And after binge reading it one rainy day, I can say that buzz is justified.
I was hooked after reading the author's notes at the front of the book. "I've long had an affinity for films about vacations gone horribly wrong". She also references Dead Calm, The Beach and The Ruins. All films and books I've really enjoyed. Oh, and she's an experienced sailor. The book benefits from that inside knowledge as well.
Deep Water opens with the ending. We know the outcome, but nothing else - the how, the why, the who. Just Virginie praying her husband survives....
Virginie and Jake are newlyweds with a dream of sailing their own yacht wherever they choose. At a port on the way to Thailand, an older man tells them of a beautiful island that few know about, completely off the grid and 'about as remote as you can get in this world.'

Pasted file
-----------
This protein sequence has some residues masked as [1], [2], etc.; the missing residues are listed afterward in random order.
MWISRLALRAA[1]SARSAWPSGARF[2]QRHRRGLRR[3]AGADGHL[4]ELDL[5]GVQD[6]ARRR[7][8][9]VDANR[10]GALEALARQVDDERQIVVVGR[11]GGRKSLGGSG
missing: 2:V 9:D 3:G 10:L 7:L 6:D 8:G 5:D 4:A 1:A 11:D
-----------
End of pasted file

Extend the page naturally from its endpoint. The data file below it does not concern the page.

Uh, huh - sounds amazing, doesn't it? It does, and Virginie and Jake decide to change their itinerary to go the island named Amarante. When they arrive, there are two other boats and a third shows up. Things start off well, but.....
And that's where I'm going to leave things, so you can experience Bamford's wonderfully insidious plotting. She builds the tension and suspense slowly, layer by layer. It seems easy to dismiss somebody's actions and behaviour when you've just met them. But as the reader looking from outside in, I could see where things might be headed. And I found myself talking out loud, telling Virginie to open her eyes!
The description of the island was vivid. I thought that one element of the island's past might have figured larger.
I enjoyed the plot's slow burn but others may find themselves wanting more 'action'. This reader quite enjoyed Deep Water. See for yourself - read an except of Deep Water.